Authors: Angela Pepper
“Hello?” said the woman on the other end of my phone call.
“Are you sure my father is asleep? I’d really love to hear his voice.”
“I can tell him you called. I’m sure he’ll be glad to know someone was checking up on him.” She paused, and I heard the clatter of something, either a food tray or a gurney, wheel by. After it was clear, she said, “How about you? How are you holding up, in light of everything?”
“Do you mean the snowman?”
The clattering returned, and she said over the noise, “I’m sorry, but I should be going. This isn’t even my shift. I hope to see you soon.”
“You probably won’t. He’s got a ride home arranged.” I kept my eyes on the TV screen in the room, watching as the killer nurse hid away her evidence. “Unless… do you think I should drive out there and stop in? Is there anything I should be concerned about?”
The clattering sound kept up, and now I could hear a woman in the background complaining about something—the vending machine, it sounded like.
“I should let you go,” said the nurse, and she ended the call.
I settled back on the bed, grabbed the remote, and quickly changed the channel to something a bit less creepy.
It took a while to find something that wasn’t about people being murdered, but I eventually settled on a show about a guy who helps people work through behavioral problems with their cats.
Jeffrey curled up next to me, not moving except to twitch one silky dark gray ear whenever a cat on the screen hissed or howled.
With each hour passing, I got more sleepy and Jeffrey started to get more alert. I stripped down to my T-shirt and slipped under the covers, which apparently meant play time for kitty. He chased the lump of my toes under the covers.
After a few minutes, he decided my toes were too easy to capture, and jumped up on the windowsill to look for better prey.
I switched to some late night talk shows. My eyelids were heavy, but I fought the urge to sleep. Suddenly, Jeffrey let out a yowl that was five times as terrifying as anything we’d seen on the cat program. He yowled again, and I nearly jumped out of my skin.
“What is it?” I asked him.
He huffed and paced the windowsill, his sharp feline eyes picking up on something he didn’t like.
I turned off the TV and switched off the bedside lamp so I could better see out into the dark with my regular human eyes.
I looked left and right, focusing on the ground, expecting to see a nocturnal rodent going about its business in the snowy bushes. There was nothing down there, as far as I could tell, but before I could return to my warm bed, movement caught my eye.
Something was flashing in the window next door. Was it just the reflections of a nearby vehicle, driving by? I held very still, becoming increasingly aware of the pounding of my heart. The window of the house next door had its curtains wide open.
Someone was inside the house, and the flickering light I saw had to be that of a flashlight. The longer I watched, the fewer doubts I had.
I could have ignored it as a game being played by the neighbor’s kids, if only I’d been standing on the other side of my father’s house.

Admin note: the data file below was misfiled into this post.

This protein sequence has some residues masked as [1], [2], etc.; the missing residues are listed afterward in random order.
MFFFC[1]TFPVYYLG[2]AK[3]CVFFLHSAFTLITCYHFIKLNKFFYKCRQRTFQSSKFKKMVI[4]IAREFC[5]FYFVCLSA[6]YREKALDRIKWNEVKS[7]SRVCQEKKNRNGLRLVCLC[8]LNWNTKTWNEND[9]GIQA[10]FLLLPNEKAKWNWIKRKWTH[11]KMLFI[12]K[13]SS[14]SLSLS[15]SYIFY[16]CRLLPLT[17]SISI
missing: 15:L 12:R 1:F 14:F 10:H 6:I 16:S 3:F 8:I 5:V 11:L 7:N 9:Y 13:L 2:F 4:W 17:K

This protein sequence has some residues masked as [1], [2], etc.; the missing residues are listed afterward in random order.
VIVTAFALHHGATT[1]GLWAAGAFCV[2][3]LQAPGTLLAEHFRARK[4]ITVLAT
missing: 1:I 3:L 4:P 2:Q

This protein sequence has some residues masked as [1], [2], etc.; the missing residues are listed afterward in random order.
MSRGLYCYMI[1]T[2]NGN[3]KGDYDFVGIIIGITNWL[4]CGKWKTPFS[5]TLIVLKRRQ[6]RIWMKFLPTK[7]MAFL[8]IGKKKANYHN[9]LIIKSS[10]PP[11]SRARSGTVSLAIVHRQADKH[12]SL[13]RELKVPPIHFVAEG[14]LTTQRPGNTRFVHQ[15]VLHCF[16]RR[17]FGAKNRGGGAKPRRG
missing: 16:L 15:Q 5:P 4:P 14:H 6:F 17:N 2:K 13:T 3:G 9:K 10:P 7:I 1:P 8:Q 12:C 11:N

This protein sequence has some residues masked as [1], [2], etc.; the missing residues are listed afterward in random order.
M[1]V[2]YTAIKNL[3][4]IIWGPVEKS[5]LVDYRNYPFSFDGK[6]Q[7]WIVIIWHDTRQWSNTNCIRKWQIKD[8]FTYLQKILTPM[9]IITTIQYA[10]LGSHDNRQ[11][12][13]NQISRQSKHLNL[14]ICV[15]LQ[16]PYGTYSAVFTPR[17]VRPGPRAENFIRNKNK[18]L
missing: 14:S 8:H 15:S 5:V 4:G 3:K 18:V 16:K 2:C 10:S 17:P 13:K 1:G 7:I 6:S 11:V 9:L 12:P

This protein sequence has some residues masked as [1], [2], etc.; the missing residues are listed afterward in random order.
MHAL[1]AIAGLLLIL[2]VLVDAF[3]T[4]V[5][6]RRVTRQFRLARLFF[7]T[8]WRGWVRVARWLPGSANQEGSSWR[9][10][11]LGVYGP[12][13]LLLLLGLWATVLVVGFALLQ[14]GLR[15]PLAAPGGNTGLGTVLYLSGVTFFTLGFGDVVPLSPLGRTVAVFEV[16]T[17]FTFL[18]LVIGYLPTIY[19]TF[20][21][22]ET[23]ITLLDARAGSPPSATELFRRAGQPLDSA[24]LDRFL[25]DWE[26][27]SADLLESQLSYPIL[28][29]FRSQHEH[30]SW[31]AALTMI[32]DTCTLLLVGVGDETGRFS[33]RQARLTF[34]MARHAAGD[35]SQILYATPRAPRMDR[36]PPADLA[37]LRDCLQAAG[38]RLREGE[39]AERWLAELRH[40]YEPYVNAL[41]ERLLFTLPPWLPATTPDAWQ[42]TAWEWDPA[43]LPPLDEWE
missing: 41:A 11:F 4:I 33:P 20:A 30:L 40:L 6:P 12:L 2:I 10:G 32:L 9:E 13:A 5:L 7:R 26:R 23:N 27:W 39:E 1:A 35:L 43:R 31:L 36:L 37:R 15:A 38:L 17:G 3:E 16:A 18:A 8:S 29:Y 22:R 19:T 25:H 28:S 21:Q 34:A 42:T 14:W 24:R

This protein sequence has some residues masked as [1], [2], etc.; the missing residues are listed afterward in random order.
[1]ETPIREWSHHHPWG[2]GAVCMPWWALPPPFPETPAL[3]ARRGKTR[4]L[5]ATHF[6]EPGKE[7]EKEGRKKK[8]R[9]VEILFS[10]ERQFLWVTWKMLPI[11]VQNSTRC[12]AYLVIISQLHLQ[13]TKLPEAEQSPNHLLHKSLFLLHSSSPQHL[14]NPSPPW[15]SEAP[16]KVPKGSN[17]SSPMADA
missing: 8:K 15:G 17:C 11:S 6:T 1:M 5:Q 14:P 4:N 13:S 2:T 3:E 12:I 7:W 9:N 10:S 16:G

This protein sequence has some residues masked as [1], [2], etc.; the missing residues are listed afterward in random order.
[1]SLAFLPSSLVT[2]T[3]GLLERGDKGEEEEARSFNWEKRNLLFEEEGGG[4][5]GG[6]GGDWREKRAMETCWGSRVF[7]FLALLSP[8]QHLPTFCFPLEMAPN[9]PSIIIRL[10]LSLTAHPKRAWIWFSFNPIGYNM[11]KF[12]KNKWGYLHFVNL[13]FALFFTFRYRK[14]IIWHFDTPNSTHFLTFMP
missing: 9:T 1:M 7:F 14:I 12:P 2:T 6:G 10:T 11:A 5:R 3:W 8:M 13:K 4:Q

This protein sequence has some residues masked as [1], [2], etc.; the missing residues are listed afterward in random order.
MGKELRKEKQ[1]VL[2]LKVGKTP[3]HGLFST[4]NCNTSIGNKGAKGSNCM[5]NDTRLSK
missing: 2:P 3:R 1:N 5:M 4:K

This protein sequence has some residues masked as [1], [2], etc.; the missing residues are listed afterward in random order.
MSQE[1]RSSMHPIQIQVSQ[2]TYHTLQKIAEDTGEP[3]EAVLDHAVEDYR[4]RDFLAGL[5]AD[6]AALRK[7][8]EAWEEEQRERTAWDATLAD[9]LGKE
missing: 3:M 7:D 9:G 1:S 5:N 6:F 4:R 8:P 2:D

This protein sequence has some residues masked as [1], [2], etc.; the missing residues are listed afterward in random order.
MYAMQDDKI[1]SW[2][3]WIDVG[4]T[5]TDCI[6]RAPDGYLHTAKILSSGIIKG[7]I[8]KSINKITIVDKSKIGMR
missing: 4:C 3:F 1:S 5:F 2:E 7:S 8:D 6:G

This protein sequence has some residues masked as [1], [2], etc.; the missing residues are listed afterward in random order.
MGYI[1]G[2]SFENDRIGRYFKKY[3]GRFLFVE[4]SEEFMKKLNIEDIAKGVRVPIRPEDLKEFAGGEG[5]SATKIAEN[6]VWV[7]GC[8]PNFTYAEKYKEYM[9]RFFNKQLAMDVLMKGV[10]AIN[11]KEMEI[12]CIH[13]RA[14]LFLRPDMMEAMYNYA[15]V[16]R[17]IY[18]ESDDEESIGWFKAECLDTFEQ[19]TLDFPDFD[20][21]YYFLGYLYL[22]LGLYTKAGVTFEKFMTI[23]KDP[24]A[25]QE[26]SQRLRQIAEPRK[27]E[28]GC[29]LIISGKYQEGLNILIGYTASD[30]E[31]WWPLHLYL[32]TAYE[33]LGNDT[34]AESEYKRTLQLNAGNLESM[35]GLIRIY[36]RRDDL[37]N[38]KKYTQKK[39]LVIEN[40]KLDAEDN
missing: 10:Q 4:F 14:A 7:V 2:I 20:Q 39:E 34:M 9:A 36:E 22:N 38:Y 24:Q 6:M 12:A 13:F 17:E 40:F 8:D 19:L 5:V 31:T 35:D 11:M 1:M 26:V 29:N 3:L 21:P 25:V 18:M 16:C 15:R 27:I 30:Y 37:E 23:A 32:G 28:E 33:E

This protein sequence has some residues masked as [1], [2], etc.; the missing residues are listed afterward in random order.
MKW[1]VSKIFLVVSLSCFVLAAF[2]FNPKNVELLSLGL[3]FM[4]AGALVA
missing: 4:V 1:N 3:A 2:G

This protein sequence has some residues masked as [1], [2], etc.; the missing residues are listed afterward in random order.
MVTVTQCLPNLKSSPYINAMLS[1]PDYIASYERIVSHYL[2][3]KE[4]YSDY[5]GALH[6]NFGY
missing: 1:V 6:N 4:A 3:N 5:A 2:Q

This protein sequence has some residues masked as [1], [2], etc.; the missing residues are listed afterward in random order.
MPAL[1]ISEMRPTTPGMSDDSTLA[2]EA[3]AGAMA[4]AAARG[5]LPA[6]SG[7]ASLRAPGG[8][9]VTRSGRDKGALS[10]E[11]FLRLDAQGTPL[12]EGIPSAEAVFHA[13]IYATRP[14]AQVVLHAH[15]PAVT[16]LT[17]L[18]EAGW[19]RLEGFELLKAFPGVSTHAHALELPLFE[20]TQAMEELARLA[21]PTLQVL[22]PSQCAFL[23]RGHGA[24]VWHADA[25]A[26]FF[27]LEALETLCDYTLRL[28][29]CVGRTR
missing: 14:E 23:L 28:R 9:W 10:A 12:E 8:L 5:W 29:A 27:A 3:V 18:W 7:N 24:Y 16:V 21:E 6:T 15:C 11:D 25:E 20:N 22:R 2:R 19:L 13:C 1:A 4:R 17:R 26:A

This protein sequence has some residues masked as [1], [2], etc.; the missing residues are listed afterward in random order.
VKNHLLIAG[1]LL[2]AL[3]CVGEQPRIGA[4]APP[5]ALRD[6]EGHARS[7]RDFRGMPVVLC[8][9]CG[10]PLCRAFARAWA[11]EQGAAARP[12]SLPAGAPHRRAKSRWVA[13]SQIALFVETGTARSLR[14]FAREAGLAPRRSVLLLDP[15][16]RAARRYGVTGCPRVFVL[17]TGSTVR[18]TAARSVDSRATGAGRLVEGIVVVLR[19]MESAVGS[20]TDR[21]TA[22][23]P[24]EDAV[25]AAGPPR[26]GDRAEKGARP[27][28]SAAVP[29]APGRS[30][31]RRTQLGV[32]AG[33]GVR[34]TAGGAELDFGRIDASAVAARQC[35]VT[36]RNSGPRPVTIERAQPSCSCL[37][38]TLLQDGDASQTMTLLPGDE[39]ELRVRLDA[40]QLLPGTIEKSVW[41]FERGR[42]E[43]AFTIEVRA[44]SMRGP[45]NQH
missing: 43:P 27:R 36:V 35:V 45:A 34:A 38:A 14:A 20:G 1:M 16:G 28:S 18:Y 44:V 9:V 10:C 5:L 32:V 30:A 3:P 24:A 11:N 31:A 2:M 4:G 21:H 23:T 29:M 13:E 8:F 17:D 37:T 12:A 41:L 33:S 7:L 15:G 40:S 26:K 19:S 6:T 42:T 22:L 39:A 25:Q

Unfortunately, I couldn’t jump back into my warm bed and ignore this.
Someone had broken into the Mr. Michaels’ house. They were in there, right now, searching for something. Or hiding something. Like evidence.
Logic told me the robber could very well be the murderer. My pounding heart told me the same thing.
For the second
time that day, I got out my phone with the intention of calling the police. This time, instead of leaving the mailman with the job, I actually made the call to 9-1-1.
Jeffrey kept watch on the windowsill, fascinated by the flashing circle of light in the house next door.
The emergency dispatcher took the information and said, “Police are on their way now. There’s a car nearby, so it won’t be long.”
“Good. Do you know which officers are coming? I know some of the local police.”
“Ma’am, I can’t disclose that information. Are you alone in the house?”
“Yes, but I’m fine. Thanks for everything.”
She wanted to keep me on the line with her until they arrived, for my safety, but I told her I’d be fine and ended the call.
Jeffrey turned his head and gave me a wide-eyed look, like he was waiting for me to do something about the break-in happening next door.
“Maybe I would go over there myself, if things were different,” I told him. “Like if I was a big, strong man, and you were a dog.”
Jeffrey flattened his ears.
“I didn’t say it would be better. Don’t act insulted. I’m glad you’re a cat and not a dog. And I’m glad I’m myself, and not a big, strong man.”
I glanced over my shoulder at the door to the bedroom. It was open, and now every creak of the house setting in or the rattle of the furnace turning on sounded like the Crazed Snowman Strangler coming to take another victim.
How could I protect myself? My father probably had his old service revolver, but it was locked in a safe, in his bedroom. I quickly dismissed the idea of getting the gun and thereby inadvertently supplying the Crazed Snowman Strangler with another weapon to add to his arsenal of knock-out drugs and strangling hands. That was the last thing I wanted to do.
At least the police would be there soon.
Just to be safe, I walked over to the bedroom door, shut it, and twisted the lock. The door didn’t lock, though. I groaned. Growing up, my sister and I would chase each other around the house with water pistols, playing cops and robbers. My father got so annoyed at us banging on doors that he took the locks right off the few doors we hadn’t already broken.
I looked around the room for other options. I could move the dresser to the door and barricade myself in. I grabbed the side of the dresser and gave it a tug. Nothing budged.
“Speaking of big, strong men,” I said to Jeffrey, “I wouldn’t mind having one around for times like this.”
I gave up on moving the dresser and returned to the window, keeping a lookout for the police. The flashlight inside the house next door disappeared around a corner, and Jeffrey lost interest. He looked up at me like I was now the most interesting thing around. I was flattered, so I decided to tell him a story.
Since we were on the topic of big, strong men coming to the rescue, I told him about the time my former fiancé got the shock of his life, courtesy of me.